Greenpeace brought a giant "ballot" to EPA and distributed individual "ballots" to EPA employees recently asking them to check the box for chemical security legislation and give them to EPA Administrator Christine Todd Whitman.

Green groups are pressuring Congress to pass legislation that would provide funds to reduce chemical plant vulnerabilities.

Internal EPA documents show that the agency has flip-flopped on chemical security policy and has still not finalized its response. For ten months EPA has failed to neutralize threats of terrorism at U.S. chemical facilities the way the Washington, D.C. sewer authority did by removing chlorine from their Blue Plains plant within weeks following September 11th, according to The Working Group on Community Right To Know.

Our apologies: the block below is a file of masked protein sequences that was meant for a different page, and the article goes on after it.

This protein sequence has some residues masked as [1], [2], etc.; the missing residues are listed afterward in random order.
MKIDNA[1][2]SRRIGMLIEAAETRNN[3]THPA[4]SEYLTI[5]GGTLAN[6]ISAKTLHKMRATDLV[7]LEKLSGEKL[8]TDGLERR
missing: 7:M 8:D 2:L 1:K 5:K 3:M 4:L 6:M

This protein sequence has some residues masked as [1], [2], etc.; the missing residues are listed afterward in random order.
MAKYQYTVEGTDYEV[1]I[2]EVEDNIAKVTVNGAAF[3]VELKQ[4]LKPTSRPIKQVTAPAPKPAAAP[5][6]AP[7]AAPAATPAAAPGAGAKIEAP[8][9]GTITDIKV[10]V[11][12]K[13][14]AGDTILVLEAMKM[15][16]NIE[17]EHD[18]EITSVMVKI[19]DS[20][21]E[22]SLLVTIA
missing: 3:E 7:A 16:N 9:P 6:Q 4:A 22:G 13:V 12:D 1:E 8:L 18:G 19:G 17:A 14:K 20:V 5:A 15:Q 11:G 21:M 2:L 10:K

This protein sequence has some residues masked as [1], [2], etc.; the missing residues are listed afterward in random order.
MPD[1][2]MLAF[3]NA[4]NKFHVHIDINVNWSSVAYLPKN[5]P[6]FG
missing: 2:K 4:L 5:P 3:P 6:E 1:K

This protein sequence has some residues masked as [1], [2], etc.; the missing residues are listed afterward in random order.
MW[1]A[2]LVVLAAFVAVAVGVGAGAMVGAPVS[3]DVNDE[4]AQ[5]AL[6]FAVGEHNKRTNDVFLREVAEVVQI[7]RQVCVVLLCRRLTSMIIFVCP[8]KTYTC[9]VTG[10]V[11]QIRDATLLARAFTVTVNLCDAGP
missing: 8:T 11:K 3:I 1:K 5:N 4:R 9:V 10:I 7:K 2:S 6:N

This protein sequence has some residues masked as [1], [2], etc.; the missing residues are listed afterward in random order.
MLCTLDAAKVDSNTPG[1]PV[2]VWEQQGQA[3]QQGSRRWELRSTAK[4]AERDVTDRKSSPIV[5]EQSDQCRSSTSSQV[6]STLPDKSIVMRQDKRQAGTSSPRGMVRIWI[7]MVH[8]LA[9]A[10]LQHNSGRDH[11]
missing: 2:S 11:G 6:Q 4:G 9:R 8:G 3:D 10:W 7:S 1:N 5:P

According to the group, a secret EPA report issued last February titled, "Lessons Learned in the Aftermath of September 11, 2001," concluded: "EPA has some authority for addressing environmental vulnerabilities, but limited authority to require action." In May, an EPA briefing document said that new legislation is needed because industry safety cannot be assured under current law. But in June, EPA backed off that proposal, saying "EPA is not seeking legislation on chemical security at this time."

EPA has identified 123 chemical facilities that if attacked could threaten a million or more nearby residents, according to The Working Group on Community Right To Know. And the group says the U.S. Army's surgeon general estimates that 2.4 million people could be killed or injured in a terrorist attack at U.S. toxic chemical plant.